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Government Capital Expenditure

Part of Opposition Day — [3rd Allotted Day] – in the House of Commons at 4:55 pm on 2nd February 2009.

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Photo of Stephen Timms Stephen Timms Financial Secretary (HM Treasury) (also in the Department for Business, Innovation and Skills) 4:55 pm, 2nd February 2009

I will come to that point. There certainly is a challenging market environment for private finance initiative deals at present, but a number of them have been agreed recently; I am thinking of the Forest Gate housing project in my own area, for example—which was, I think, agreed last week—and Building Schools for the Future projects, and not only of the project to which the hon. Gentleman referred.

We have been able to put right a lot of the damage caused by previous years of chronic under-investment. Today, we are in a recession—the first to hit the UK since the early 1990s and face some of the harshest economic conditions for decades, and perhaps for a century. The nature of this downturn is fundamentally different from those the UK suffered in the past. In the late 1980s, UK GDP growth was allowed to rise to 6 per cent., well above the economy's growth potential. As a result inflation rose to double digits and interest rates followed in an effort to control inflation. Domestic policy mistakes caused the economy to enter recession in 1990 and unemployment to rise above 3 million for the second time in 10 years.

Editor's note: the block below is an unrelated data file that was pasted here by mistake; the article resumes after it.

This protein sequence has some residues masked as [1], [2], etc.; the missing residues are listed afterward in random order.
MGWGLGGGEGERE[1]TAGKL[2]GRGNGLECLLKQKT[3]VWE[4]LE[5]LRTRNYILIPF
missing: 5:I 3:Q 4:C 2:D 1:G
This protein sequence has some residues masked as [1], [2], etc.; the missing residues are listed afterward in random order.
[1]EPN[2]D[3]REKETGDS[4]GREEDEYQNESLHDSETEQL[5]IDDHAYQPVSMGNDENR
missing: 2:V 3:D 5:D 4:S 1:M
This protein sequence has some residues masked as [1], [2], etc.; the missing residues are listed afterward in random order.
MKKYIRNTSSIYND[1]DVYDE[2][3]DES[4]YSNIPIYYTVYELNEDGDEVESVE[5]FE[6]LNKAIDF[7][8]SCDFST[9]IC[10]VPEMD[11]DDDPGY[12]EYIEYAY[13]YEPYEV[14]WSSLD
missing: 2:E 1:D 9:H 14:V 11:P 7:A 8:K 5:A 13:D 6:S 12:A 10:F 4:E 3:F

Today, things are very different. The problem we face is global, with many forecasters now expecting the world economy to contract for the first time since the second world war. Bad decisions at the heart of the international financial system have meant banks losing confidence in each other and, therefore, global credit markets to freeze up.

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